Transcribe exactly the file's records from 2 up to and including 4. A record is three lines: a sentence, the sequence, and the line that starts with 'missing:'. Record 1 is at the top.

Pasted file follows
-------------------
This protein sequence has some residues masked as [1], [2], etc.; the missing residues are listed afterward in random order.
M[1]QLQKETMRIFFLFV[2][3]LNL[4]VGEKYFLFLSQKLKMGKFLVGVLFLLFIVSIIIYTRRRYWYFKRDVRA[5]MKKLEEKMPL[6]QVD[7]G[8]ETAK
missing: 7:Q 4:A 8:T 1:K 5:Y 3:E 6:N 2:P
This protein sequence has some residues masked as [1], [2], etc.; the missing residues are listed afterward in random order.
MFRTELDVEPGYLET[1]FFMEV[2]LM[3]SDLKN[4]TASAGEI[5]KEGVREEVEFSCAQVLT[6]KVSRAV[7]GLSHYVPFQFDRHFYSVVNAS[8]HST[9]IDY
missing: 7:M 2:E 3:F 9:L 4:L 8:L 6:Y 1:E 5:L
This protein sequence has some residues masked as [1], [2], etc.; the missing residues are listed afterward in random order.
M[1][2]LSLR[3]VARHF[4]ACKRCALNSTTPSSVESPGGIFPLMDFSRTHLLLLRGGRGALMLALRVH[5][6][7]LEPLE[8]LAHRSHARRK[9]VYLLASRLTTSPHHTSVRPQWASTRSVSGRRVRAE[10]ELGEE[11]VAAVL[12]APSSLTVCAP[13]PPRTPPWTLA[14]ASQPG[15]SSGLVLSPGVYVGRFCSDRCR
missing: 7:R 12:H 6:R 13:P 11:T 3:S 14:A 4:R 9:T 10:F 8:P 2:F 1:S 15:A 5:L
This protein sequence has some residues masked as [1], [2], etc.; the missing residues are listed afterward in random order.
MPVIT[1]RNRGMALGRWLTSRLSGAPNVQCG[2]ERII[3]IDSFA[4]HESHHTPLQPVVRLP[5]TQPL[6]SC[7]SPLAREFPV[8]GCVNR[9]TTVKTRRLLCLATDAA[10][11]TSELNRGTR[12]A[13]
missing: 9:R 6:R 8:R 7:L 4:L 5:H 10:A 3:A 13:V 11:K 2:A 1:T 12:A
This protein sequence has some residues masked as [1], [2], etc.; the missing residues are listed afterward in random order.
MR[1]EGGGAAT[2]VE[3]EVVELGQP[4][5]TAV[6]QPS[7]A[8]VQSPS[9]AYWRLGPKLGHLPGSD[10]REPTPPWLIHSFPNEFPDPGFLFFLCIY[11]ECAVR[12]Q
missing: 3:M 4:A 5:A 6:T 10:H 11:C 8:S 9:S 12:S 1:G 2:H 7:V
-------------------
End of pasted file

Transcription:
This protein sequence has some residues masked as [1], [2], etc.; the missing residues are listed afterward in random order.
MFRTELDVEPGYLET[1]FFMEV[2]LM[3]SDLKN[4]TASAGEI[5]KEGVREEVEFSCAQVLT[6]KVSRAV[7]GLSHYVPFQFDRHFYSVVNAS[8]HST[9]IDY
missing: 7:M 2:E 3:F 9:L 4:L 8:L 6:Y 1:E 5:L
This protein sequence has some residues masked as [1], [2], etc.; the missing residues are listed afterward in random order.
M[1][2]LSLR[3]VARHF[4]ACKRCALNSTTPSSVESPGGIFPLMDFSRTHLLLLRGGRGALMLALRVH[5][6][7]LEPLE[8]LAHRSHARRK[9]VYLLASRLTTSPHHTSVRPQWASTRSVSGRRVRAE[10]ELGEE[11]VAAVL[12]APSSLTVCAP[13]PPRTPPWTLA[14]ASQPG[15]SSGLVLSPGVYVGRFCSDRCR
missing: 7:R 12:H 6:R 13:P 11:T 3:S 14:A 4:R 9:T 10:F 8:P 2:F 1:S 15:A 5:L
This protein sequence has some residues masked as [1], [2], etc.; the missing residues are listed afterward in random order.
MPVIT[1]RNRGMALGRWLTSRLSGAPNVQCG[2]ERII[3]IDSFA[4]HESHHTPLQPVVRLP[5]TQPL[6]SC[7]SPLAREFPV[8]GCVNR[9]TTVKTRRLLCLATDAA[10][11]TSELNRGTR[12]A[13]
missing: 9:R 6:R 8:R 7:L 4:L 5:H 10:A 3:A 13:V 11:K 2:A 1:T 12:A